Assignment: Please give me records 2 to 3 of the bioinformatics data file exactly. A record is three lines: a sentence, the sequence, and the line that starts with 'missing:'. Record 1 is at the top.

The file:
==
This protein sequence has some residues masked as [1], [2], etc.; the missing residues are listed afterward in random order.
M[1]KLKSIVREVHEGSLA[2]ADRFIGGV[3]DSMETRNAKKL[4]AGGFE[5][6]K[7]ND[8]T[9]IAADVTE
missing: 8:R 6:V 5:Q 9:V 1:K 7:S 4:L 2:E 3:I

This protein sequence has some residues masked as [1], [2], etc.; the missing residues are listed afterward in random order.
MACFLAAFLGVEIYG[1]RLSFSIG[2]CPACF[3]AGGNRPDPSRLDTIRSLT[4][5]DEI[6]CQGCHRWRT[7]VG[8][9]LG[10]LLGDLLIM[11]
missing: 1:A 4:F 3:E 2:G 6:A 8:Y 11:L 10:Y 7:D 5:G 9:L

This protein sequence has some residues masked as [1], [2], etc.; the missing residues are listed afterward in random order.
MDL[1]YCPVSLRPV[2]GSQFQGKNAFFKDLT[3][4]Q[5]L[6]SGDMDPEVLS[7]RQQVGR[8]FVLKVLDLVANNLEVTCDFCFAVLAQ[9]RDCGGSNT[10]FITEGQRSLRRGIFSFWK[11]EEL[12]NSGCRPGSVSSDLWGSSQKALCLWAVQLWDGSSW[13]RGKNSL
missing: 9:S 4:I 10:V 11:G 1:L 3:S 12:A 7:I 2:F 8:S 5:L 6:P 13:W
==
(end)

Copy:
This protein sequence has some residues masked as [1], [2], etc.; the missing residues are listed afterward in random order.
MACFLAAFLGVEIYG[1]RLSFSIG[2]CPACF[3]AGGNRPDPSRLDTIRSLT[4][5]DEI[6]CQGCHRWRT[7]VG[8][9]LG[10]LLGDLLIM[11]
missing: 1:A 4:F 3:E 2:G 6:A 8:Y 11:L 10:Y 7:D 5:G 9:L

This protein sequence has some residues masked as [1], [2], etc.; the missing residues are listed afterward in random order.
MDL[1]YCPVSLRPV[2]GSQFQGKNAFFKDLT[3][4]Q[5]L[6]SGDMDPEVLS[7]RQQVGR[8]FVLKVLDLVANNLEVTCDFCFAVLAQ[9]RDCGGSNT[10]FITEGQRSLRRGIFSFWK[11]EEL[12]NSGCRPGSVSSDLWGSSQKALCLWAVQLWDGSSW[13]RGKNSL
missing: 9:S 4:I 10:V 11:G 1:L 3:S 12:A 7:I 2:F 8:S 5:L 6:P 13:W